Although it came one day late, our Christmas was just as memorable as our Thanksgiving. (No such luck on New Year’s Eve: I slept through the fireworks.) And no, despite their name, our hosts weren’t bearded nor did they wear red pajamas with white trim. We simply had a wonderfully festive dinner with the Santharamohanas – our friend Mo and her family – at their home in Kulim in Malaysia’s northwestern Kedah province.
You see, Mo’s dating my college friend Noah, and they work together on his Forest Voices project. (When she’s not doing that, she’s the editor of the fabulous Malaysian Naturalist, the publication of the Malaysian Nature Society.) And while her family is Hindu, with at least one Muslim thrown in for good measure, every one seems to celebrate Christmas in Malaysia. Noah, CeCe and I were fortunate enough to be invited along.
Let me introduce the family: Mo’s father, whom we called ‘Uncle’, a retired hospital administrator who once was recognized by the King of Malaysia for his contributions to the elimination of elephantitis in one part of the country; Mo’s step-mom, “Auntie” a wonderful cook who also is a full time nurse; her as-charming-and-brilliant-as-her-name-is-hard-to-spell sister, Avihshaa; and step-brother and his girlfriend, Jonathan and Lily. We spent at least 48 hours with the whole clan, eating and talking and swimming and eating some more. Sounds like Christmas minus the gift wrap, plus some swimming, doesn’t it?
I should note that the list of Malaysian holidays runs as long as a letter to Saint Nick from the Brady family. Currently they’re celebrating Pongal, a South Indian harvest festival, here in Singapore, and I’m sure they’re celebrating it somewhere in Malaysia as well. There’s also Ramadan of course, and Deepavali and Thaipusam, lots of sultans’ birthdays, and dozens of others, including the granddaddy of them all, Chinese New Year. I also saw a reference somewhere to a semi-annual celebration of the Monkey God, but I can’t lay my fingertips on it at the moment.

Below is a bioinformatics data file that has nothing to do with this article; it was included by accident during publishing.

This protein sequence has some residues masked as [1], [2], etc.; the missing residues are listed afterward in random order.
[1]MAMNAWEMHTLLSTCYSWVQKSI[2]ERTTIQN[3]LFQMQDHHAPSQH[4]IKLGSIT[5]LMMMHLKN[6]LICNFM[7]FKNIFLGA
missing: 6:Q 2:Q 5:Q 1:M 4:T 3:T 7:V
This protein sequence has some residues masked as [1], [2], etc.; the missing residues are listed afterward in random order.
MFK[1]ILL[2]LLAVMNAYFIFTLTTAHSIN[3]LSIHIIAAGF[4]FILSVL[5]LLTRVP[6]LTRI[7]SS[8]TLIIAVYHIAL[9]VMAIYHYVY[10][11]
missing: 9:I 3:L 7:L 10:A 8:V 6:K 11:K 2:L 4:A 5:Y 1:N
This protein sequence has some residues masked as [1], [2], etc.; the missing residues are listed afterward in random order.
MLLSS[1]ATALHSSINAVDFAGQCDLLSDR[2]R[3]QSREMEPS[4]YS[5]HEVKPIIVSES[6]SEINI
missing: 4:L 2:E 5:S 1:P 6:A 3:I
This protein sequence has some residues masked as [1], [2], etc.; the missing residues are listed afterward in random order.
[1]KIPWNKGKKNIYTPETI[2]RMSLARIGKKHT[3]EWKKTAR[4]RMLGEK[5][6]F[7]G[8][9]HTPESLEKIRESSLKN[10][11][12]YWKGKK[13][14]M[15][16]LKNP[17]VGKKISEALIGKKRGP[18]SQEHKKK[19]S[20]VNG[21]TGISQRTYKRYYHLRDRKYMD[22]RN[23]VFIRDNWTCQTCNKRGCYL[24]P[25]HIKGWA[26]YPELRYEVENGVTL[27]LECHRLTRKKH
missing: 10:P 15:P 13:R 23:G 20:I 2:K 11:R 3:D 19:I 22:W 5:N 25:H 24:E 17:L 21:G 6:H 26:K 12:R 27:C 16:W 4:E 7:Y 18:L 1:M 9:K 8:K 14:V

I don’t want to take anything away from the food – it was great and there was loads of it – but what CeCe and I will most remember is the conversation. We arrived in Malaysia knowing embarrassingly little about this fine country and we left with a comprehensive understanding of the Malaysian melting pot, its recent history and education system.
Plus we broke my own family’s holiday taboo and talked American and Malaysian politics for hours. It’s no surprise that the Santharamohanas are among the world’s six billion inhabitants who are happy to see our current president meekly leaving the White House. What is surprising, to me at least, is how conversational they all were about Bush, Obama, and everything happening back home. (This was also before the nightmare in Gaza began. I’m curious now to learn their opinions.) CNN and Newsweek are two fixtures in the household and we had a grand time chatting about the many similarities between our two countries. Here’s my short list that grows every day: English and a colonial past, a diverse population which struggles (generally non-violently) with racial difficulties, a car culture, an advanced infrastructure, an obesity problem, an abundance of malls, a strong demand for immigrant labor, the list goes on…
When we weren’t chatting up a storm, we visited a local swimming hole and took a slow walk along an elevated pathway among the forest’s canopy. Uncle bought me some palm wine, the Malaysian equivalent of moonshine, and fed us till we burst. The clan also escorted us to Penang Island where we spent an hour birdwatching in the unlikeliest spot: on a mudflat adjacent to a glitzy mall.
We said goodbye soon after, but we’re hopeful that the family will let us return the favor and visit us in America. If you’re lucky, maybe they will visit you too.